DC Daily: Democratic Party sues Trump campaign, Russian government, WikiLeaks over 2016 election
8:42 AM, Apr 20, 2018
10:30 AM, Apr 20, 2018
What’s happening in the political world:
Democratic Party files lawsuit over 2016 election
-- The Democratic National Committee is suing the Trump campaign, Russia, WikiLeaks founder Julian Assange and several associates of President Trump alleging a grand racketeering, hacking and fraudulent conspiracy that harmed Democrats through WikiLeaks' publication of internal party emails during the 2016 presidential campaign.
Those named in the lawsuit include several top Trump advisers who attended the now-infamous June 2016 meeting in Trump Tower, longtime Trump confidant Roger Stone, former Trump campaign chairman Paul Manafort and former campaign adviser George Papadopoulos and others.
The 66-page lawsuit filed in Manhattan federal court on Friday lays out how the Trumps curried favor in Russia through their family business, and then Russia allegedly worked with Trump advisers before the presidential election to disseminate the spoils from a cyberattack of the DNC.
The Democratic Party says the conspiracy and the hacking hurt their relationship with voters, chilled donations, disrupted their political convention and subjected their staffers to harassment. The lawsuit outlines nearly every known communication between Trump advisers and Russians.
The Washington Post first reported the lawsuit.
Special counsel Robert Mueller was appointed by Deputy Attorney General Rod Rosenstein last year to investigate Russian efforts to interfere in the 2016 election. As part of that mandate, Mueller is empowered to investigate any links between the Russian government and Trump campaign associates.
The U.S. intelligence community has concluded that Russian President Vladimir Putin ordered "an influence campaign" in 2016 with the goal of undermining public confidence in the US democratic process and eroding Hillary Clinton's chances of winning the presidency.
Trump, however, has repeatedly insisted that there was no collusion between his campaign and the Russians, and has denounced the special counsel investigation as a "witch hunt."
Comey notes released on conversations with Trump
-- In his memos documenting conversations with President Trump, former FBI Director James Comey recounts Trump's "serious reservations" about then-national security adviser Michael Flynn as well as the President's concerns about media leaks and Trump's recollection of Russian President Vladimir Putin telling him that Russia had the "most beautiful hookers in the world."
The Comey memos provided to Congress on Thursday and obtained by CNN include documentation of seven conversations he had with Trump from January 7, 2017, through April 11, 2017. Four of the notes are classified and have been partially redacted, and three of them are unclassified.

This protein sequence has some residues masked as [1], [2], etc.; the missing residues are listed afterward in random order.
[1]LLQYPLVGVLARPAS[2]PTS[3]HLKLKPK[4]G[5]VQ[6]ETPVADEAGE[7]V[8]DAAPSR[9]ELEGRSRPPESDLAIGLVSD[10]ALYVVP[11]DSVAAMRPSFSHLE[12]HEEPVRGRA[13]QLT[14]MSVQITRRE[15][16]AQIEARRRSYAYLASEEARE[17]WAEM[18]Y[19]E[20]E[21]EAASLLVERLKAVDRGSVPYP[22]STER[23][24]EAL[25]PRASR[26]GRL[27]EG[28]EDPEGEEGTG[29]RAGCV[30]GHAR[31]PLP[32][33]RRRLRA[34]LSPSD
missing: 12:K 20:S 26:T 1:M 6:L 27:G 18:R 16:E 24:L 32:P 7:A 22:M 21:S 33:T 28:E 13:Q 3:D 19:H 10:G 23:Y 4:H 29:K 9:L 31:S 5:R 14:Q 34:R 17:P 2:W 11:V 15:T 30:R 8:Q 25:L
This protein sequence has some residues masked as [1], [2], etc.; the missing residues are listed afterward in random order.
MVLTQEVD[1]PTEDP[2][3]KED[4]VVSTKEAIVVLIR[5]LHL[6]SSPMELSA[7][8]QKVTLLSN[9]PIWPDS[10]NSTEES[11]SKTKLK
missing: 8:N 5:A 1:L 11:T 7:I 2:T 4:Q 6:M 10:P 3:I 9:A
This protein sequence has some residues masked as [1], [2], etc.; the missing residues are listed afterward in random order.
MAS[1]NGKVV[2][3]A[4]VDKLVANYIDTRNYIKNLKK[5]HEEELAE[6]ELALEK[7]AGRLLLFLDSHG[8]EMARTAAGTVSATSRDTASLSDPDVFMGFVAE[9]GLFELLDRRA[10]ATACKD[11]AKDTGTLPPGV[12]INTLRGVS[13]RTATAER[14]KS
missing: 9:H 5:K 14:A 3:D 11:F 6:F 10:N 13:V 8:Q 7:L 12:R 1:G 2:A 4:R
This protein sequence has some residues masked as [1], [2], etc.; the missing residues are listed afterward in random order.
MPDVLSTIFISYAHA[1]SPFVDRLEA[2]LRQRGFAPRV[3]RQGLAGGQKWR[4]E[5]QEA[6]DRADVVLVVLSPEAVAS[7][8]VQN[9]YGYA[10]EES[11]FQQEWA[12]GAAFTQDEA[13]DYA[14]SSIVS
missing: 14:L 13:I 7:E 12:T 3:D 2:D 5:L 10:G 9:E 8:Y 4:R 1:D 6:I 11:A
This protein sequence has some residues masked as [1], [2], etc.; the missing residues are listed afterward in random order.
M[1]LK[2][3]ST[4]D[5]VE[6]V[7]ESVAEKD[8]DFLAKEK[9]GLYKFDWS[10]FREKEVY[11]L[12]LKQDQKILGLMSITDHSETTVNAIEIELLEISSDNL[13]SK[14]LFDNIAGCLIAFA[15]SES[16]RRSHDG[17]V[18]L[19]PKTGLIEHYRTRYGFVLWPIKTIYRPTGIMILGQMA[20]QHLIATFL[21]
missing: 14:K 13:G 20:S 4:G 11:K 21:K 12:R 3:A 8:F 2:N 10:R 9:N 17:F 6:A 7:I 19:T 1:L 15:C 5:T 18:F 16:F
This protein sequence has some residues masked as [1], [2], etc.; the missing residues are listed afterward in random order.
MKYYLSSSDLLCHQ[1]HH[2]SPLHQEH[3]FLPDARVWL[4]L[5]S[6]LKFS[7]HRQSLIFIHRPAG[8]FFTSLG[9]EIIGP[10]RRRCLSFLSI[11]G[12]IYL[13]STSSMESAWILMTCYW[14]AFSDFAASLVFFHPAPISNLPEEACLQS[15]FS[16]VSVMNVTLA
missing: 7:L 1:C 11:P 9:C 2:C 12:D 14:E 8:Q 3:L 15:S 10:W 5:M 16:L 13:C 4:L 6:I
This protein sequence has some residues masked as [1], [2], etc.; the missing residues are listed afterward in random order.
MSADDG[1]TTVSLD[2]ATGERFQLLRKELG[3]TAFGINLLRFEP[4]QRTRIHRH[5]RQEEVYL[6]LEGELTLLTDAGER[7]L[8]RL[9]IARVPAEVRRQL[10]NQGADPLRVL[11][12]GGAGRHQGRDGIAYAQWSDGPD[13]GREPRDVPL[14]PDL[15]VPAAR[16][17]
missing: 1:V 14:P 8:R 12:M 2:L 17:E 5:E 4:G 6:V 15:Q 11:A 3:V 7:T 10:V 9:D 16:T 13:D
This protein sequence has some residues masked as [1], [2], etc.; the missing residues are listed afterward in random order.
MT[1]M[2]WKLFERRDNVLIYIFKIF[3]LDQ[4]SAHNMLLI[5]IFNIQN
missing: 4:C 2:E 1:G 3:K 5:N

There are several recurring themes through the conversations: Trump frequently brings up leaks to the media and they discuss trying to find the source of the leaks. Trump also at least twice brought up the "golden showers thing" and said he was concerned even if there was a small chance his wife had thought it was true.
In the January 7 memo, Comey writes that Trump interjected, "there were no prostitutes; there were never prostitutes" about his 2013 trip to Moscow.
In his January 28 conversation with Trump, Comey also writes that Trump said "the hookers thing is nonsense," but then later said that "Putin had told him, 'we have some of the most beautiful hookers in the world.'"
Comey also writes that the President said on January 28 he had "serious reservations" about Flynn, who soon left the administration and later pleaded guilty for lying to the FBI about his conversations with Russian officials.
Trump explained that his reservations about Flynn's judgment by discussing a story about a toast to British Prime Minister Theresa May and someone else who Flynn had said called before her after Trump was inaugurated, but Flynn had not told the President.
The unclassified memos include the now-famous conversation Trump had with Comey where he told Comey, "I hope you can see your way clear to letting this go, to letting Flynn go."
"I replied by saying, 'I agree he is a good guy,' but said no more," Comey writes.
Ex-Forbes reporter says Trump posed as spokesman, lied to him to embellish wealth
-- A former Forbes reporter claims that Donald Trump, before he was president, pretended to be a spokesman on his own behalf and then lied about his wealth in order to crack the Forbes 400 list.
"He figured out what he had to do in order to deceive me and get onto that list. And he did it very well. And he maintained that persona of just sort of talking about his assets without any sense of debt and lying about it," Jonathan Greenberg said in an interview Friday on CNN's "New Day."
Greenberg broke the news in a Washington Post story. He wrote that when he was compiling the magazine's list of the richest people in America in the 80s, Trump had called him posing as "John Barron," a purported executive with the Trump Organization.
Greenberg said Trump's actual net worth at the time was less than $5 million, though the magazine had listed it as $100 million for its first-ever Forbes 400 list.